Andy Tan, Ph.D., M.P.H., M.B.A., M.B.B.S.
Andy Tan is Associate Professor of Communication at the Annenberg School for Communication. Tan’s research program is aimed at advancing communication science to achieve health equity for all. His work examines the impact of marketing, media, and public health messages on health behaviors and outcomes among diverse populations including young adults, socioeconomically disadvantaged, and lesbian, gay, bisexual, and transgender (LGBT) populations. He conducts community-engaged research involving organizations that serve LGBT communities to design and develop culturally appropriate communication interventions that are informed by persuasion and message effects theories, social determinants of health frameworks, and implementation science. He utilizes mixed-methods research designs, including sequential designs integrating multiple data collection and analytic methods (e.g., social media and news content analysis, qualitative interviews and focus groups, digital photovoice and diaries, online surveys, and randomized experimental designs). The goal of this work is to translate this knowledge into scalable and culturally sensitive communication interventions to alleviate tobacco- and cancer-related health disparities. He mentors students, trainees, and new investigators including individuals from underrepresented minority backgrounds. Tan’s research has received funding from FDA, NCI, and private foundations. He received his medical degree from the National University of Singapore, his Master in Public Health and Master in Business Administration from Johns Hopkins University, and his Ph.D. in Communication from the Annenberg School for Communication. Prior to his doctoral work, Tan has over 5 years of medical and health promotion experience including designing, implementing, and evaluating strategic communications programs.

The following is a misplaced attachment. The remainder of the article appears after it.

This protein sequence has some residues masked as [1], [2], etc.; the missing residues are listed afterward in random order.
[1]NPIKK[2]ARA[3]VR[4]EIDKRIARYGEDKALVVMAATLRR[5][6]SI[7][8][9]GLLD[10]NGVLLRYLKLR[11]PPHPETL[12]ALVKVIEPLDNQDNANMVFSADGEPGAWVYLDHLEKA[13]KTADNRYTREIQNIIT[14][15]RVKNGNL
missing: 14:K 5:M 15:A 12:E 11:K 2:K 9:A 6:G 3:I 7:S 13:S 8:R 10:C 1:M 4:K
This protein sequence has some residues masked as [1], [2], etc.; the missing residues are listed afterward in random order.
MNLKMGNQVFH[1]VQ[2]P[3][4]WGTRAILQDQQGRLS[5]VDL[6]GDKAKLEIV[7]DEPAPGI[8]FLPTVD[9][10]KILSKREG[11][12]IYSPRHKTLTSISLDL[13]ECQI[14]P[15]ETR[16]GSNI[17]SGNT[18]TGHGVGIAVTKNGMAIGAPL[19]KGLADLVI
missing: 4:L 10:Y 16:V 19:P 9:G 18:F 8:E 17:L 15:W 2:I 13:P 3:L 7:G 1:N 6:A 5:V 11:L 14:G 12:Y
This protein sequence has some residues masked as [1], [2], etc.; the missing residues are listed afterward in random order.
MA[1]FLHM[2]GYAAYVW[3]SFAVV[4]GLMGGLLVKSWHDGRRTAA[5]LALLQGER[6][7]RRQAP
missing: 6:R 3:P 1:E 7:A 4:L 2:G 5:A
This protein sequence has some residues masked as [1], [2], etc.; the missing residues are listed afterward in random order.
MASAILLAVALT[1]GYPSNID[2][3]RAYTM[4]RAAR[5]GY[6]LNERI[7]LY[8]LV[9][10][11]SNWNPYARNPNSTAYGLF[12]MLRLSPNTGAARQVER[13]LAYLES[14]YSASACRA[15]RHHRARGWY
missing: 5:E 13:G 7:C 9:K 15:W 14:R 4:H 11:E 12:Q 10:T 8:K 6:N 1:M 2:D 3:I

Andy Tan’s research aims to advance communication science to achieve health equity. He studies inequalities in marketing, media, and message effects among health disparity populations and conducts community-engaged research to design culturally appropriate communication interventions.